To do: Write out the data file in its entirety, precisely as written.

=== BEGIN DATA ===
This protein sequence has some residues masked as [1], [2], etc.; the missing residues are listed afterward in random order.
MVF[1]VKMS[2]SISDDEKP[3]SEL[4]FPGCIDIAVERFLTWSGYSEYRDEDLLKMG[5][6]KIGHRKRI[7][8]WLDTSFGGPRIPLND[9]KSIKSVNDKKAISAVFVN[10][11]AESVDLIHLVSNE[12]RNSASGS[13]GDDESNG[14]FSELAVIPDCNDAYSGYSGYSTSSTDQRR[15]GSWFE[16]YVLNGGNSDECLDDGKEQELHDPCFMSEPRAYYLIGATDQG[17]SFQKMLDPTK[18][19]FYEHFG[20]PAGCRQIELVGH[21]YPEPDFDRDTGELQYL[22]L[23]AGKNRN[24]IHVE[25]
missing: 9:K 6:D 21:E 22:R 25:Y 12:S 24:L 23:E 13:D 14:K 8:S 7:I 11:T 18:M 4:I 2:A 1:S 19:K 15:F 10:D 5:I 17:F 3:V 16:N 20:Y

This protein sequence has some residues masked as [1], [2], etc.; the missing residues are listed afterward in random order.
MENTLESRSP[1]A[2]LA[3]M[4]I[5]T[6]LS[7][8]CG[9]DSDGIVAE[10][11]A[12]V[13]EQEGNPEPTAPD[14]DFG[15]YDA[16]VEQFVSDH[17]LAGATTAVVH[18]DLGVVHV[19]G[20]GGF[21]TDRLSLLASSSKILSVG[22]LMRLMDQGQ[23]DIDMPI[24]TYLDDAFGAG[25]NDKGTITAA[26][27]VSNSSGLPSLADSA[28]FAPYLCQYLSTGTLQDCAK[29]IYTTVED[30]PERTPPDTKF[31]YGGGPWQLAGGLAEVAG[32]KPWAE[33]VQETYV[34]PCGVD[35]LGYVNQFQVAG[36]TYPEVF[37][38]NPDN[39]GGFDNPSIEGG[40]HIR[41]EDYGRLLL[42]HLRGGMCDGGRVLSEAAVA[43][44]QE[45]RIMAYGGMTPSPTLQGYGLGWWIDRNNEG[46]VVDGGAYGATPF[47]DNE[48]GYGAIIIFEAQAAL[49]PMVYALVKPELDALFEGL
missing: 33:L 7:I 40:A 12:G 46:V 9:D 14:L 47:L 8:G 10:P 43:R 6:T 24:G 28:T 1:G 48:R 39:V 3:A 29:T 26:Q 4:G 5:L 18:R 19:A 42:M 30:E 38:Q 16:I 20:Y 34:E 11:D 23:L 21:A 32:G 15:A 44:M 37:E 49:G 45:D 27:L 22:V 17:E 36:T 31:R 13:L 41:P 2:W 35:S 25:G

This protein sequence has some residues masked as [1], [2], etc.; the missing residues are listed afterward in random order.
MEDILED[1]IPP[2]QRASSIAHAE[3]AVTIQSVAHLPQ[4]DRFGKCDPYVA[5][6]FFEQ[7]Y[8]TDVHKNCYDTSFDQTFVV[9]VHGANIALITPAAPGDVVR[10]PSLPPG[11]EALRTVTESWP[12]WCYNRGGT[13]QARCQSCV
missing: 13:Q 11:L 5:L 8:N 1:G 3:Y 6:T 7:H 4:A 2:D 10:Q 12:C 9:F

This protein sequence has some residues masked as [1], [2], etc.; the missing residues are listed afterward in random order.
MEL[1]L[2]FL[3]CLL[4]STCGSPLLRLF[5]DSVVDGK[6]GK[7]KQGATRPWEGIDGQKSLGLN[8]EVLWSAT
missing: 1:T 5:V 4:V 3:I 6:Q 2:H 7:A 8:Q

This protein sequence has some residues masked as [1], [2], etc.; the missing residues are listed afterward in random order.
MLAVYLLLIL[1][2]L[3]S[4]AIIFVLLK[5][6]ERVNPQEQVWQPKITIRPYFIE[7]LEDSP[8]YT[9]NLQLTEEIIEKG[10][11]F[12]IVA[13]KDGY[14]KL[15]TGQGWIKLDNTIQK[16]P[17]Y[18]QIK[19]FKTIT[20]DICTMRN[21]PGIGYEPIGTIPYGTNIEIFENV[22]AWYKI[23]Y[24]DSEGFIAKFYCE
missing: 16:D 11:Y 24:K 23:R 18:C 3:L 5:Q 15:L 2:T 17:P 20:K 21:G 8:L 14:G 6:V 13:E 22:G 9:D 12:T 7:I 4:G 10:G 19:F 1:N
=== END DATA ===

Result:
This protein sequence has some residues masked as [1], [2], etc.; the missing residues are listed afterward in random order.
MVF[1]VKMS[2]SISDDEKP[3]SEL[4]FPGCIDIAVERFLTWSGYSEYRDEDLLKMG[5][6]KIGHRKRI[7][8]WLDTSFGGPRIPLND[9]KSIKSVNDKKAISAVFVN[10][11]AESVDLIHLVSNE[12]RNSASGS[13]GDDESNG[14]FSELAVIPDCNDAYSGYSGYSTSSTDQRR[15]GSWFE[16]YVLNGGNSDECLDDGKEQELHDPCFMSEPRAYYLIGATDQG[17]SFQKMLDPTK[18][19]FYEHFG[20]PAGCRQIELVGH[21]YPEPDFDRDTGELQYL[22]L[23]AGKNRN[24]IHVE[25]
missing: 9:K 6:D 21:E 22:R 25:Y 12:S 24:L 23:E 13:D 14:K 8:S 7:I 11:T 18:M 4:I 2:A 1:S 19:K 15:F 10:D 5:I 17:F 3:V 16:N 20:Y

This protein sequence has some residues masked as [1], [2], etc.; the missing residues are listed afterward in random order.
MENTLESRSP[1]A[2]LA[3]M[4]I[5]T[6]LS[7][8]CG[9]DSDGIVAE[10][11]A[12]V[13]EQEGNPEPTAPD[14]DFG[15]YDA[16]VEQFVSDH[17]LAGATTAVVH[18]DLGVVHV[19]G[20]GGF[21]TDRLSLLASSSKILSVG[22]LMRLMDQGQ[23]DIDMPI[24]TYLDDAFGAG[25]NDKGTITAA[26][27]VSNSSGLPSLADSA[28]FAPYLCQYLSTGTLQDCAK[29]IYTTVED[30]PERTPPDTKF[31]YGGGPWQLAGGLAEVAG[32]KPWAE[33]VQETYV[34]PCGVD[35]LGYVNQFQVAG[36]TYPEVF[37][38]NPDN[39]GGFDNPSIEGG[40]HIR[41]EDYGRLLL[42]HLRGGMCDGGRVLSEAAVA[43][44]QE[45]RIMAYGGMTPSPTLQGYGLGWWIDRNNEG[46]VVDGGAYGATPF[47]DNE[48]GYGAIIIFEAQAAL[49]PMVYALVKPELDALFEGL
missing: 33:L 7:I 40:A 12:G 46:V 9:D 14:L 47:L 8:G 10:P 43:R 6:T 24:G 28:T 1:G 48:R 39:V 3:A 29:T 26:Q 4:G 5:L 18:R 19:A 42:M 30:E 38:Q 16:I 20:Y 34:E 11:D 23:L 21:A 32:G 15:A 44:M 37:E 49:G 45:D 27:L 22:V 17:E 36:T 31:R 13:L 41:P 2:W 35:S 25:G

This protein sequence has some residues masked as [1], [2], etc.; the missing residues are listed afterward in random order.
MEDILED[1]IPP[2]QRASSIAHAE[3]AVTIQSVAHLPQ[4]DRFGKCDPYVA[5][6]FFEQ[7]Y[8]TDVHKNCYDTSFDQTFVV[9]VHGANIALITPAAPGDVVR[10]PSLPPG[11]EALRTVTESWP[12]WCYNRGGT[13]QARCQSCV
missing: 13:Q 11:L 5:L 8:N 1:G 3:Y 6:T 7:H 4:A 2:D 10:Q 12:C 9:F

This protein sequence has some residues masked as [1], [2], etc.; the missing residues are listed afterward in random order.
MEL[1]L[2]FL[3]CLL[4]STCGSPLLRLF[5]DSVVDGK[6]GK[7]KQGATRPWEGIDGQKSLGLN[8]EVLWSAT
missing: 1:T 5:V 4:V 3:I 6:Q 2:H 7:A 8:Q

This protein sequence has some residues masked as [1], [2], etc.; the missing residues are listed afterward in random order.
MLAVYLLLIL[1][2]L[3]S[4]AIIFVLLK[5][6]ERVNPQEQVWQPKITIRPYFIE[7]LEDSP[8]YT[9]NLQLTEEIIEKG[10][11]F[12]IVA[13]KDGY[14]KL[15]TGQGWIKLDNTIQK[16]P[17]Y[18]QIK[19]FKTIT[20]DICTMRN[21]PGIGYEPIGTIPYGTNIEIFENV[22]AWYKI[23]Y[24]DSEGFIAKFYCE
missing: 16:D 11:Y 24:K 23:R 18:C 3:L 5:Q 15:L 2:T 17:P 20:K 21:G 8:L 14:G 6:V 13:E 22:G 9:D 12:T 7:I 4:G 10:G 19:F 1:N